Pitching itself as “the greatest story ever strolled”, the Icon Walk cracks the heart of the Irish people wide open and tie-dyes the backstreets of Temple Bar with its vibrant colours.

Like spokes from a hub, the walk’s rainbow-painted laneways radiate outwards from The Icon Factory, a gallery and shop at the corner of Aston Place and Bedford Lane. Founded in 2009 by Barney Phair, this not-for-profit artists’ co-operative is run for the benefit of the many creatives that ply their wares here.

These streets are an unexpected treasure trove of culture and colour, splashed across spray-paint-proof murals – a necessity in an area still dogged by occasional vandalism. In fact, antisocial behaviour has played a huge role in the Icon Walk as it exists today. Originally trialled as an exhibition along the Liffey boardwalk, Phair and his co-creator, artist Aga Szot, were eager to create a space that would revitalise this neglected area and encourage visitors to think about the soul of the Irish people. “We want to show what joins people together – not divide them,” says Szot.

Barney did this whole project in three months

The outcome is a blend of pop art, subversive messaging and of course, modern iconography. Painted by dozens of artists, the portraits cover the walls with the stories and faces of Ireland’s musical, sporting, theatre, literary and popular culture heroes. What results is an eclectic mix united in glorious technicolour: Samuel Beckett rounds a corner from Father Ted, Gaybo faces off against Luke Kelly, while Rory Gallagher and Phil Lynott duet at the corner of the Hard Rock Café.


It’s widely accepted that Phair, a writer and historian who funded the entire project himself, is the hero these streets deserve. “He’s a walking atomic bomb of energy,” says Szot. “People in this area wait two years to get planning permission to put in shutters on their doors, and Barney did this whole project in three months.”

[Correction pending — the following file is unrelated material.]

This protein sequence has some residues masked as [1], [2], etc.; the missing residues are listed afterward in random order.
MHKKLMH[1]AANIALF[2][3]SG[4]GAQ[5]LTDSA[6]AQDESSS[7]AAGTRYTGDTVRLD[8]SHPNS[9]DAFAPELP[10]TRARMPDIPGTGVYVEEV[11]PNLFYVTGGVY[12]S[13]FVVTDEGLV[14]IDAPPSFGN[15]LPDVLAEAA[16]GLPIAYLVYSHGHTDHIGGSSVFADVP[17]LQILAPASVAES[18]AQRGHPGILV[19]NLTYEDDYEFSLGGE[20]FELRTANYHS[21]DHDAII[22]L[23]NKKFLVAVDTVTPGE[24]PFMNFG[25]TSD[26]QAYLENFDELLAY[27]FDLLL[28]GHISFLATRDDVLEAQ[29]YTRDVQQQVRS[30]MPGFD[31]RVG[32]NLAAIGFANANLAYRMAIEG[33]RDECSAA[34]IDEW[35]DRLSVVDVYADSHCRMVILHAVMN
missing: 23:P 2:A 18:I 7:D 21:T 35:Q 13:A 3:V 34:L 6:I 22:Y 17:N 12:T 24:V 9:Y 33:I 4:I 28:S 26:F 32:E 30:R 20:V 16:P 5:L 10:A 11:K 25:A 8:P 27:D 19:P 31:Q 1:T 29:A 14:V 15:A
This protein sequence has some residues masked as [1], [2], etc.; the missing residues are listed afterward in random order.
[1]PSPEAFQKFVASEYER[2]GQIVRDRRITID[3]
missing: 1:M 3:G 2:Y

Lonely Planet calls the walk “fantastic”; TripAdvisor is filled with adoring reviews

But even the most philanthropic spirit can’t singlehandedly face down the financial realities of a project like this. “It’s beginning to show its wear and tear. We would love to add an audio-visual dimension to bring the icons to life – but we are refused funding from everyone, despite worldwide praise and acclaim,” says Phair.


It is, as he says, “baffling”. Lonely Planet calls the walk “fantastic”; TripAdvisor is filled with adoring reviews; the New York Times featured the murals in its Arts section. Visitors have doubled in the last five years – and it’s not just tourists that love it.

people get an idea of the soul of Ireland

The Blind Elephant Collective is an illustrators’ group responsible for 24 images on the Icon Walk and in the Factory, and founder Kevin Bohan explains why: “It’s a great place for new artists of any age or discipline to hold an exhibition, especially for people starting out. It is free to exhibit and the Icon Factory takes no commission from the sale of artworks on the wall. It is not a walk of fame; it is the cultural history of Ireland. What does it mean to be Irish? The Icon Factory encourages people to make up their own mind.”


It’s a philosophy that runs to the very core of the Icon project. “We don’t want to make money,” says Phair. “We want to inform and educate people. The idea of the wall is that people get an idea of the soul of Ireland. If you think of the people, not just the dirt they’re standing on, it’s not the physical locations, it’s not the wind blowing in off the Atlantic – it’s the people.

We want to impact everyone who is reading the words on these walls

You can be walking in your own shoes every day and have no idea who you are. I want people to look at the wall and think: who am I? Who are the Irish, and why are we the way we are?”

Environmentally friendly, free to view and artistically inspiring – this is urban reclamation at its most pure and well-intentioned. And as registered charities go, it’s unconventional: a permanent, grassroots, open-air art installation, patchworked together by the creative minds and zealous hands of countless volunteers. It’s no wonder that Phair and Szot have been invited to recreate the project in London, Boston, Seattle, France and beyond. However, with no public funding to support the Dublin project, it’s difficult for the Icon Walk to reach its full potential.

But if history is anything to go by, Phair and Szot won’t be easily defeated. “We want to impact everyone who is reading the words on these walls. We want them to feel attached, to have a laugh. Because everyone identifies with this experience – and we want to do a lot more still.”

Lynn is a proud Corkonian who arrived in Dublin in 2013 and unfortunately loves it too much to leave. She works in advertising, and spends most of her time pondering the ageless question: “Daddy or chips?”

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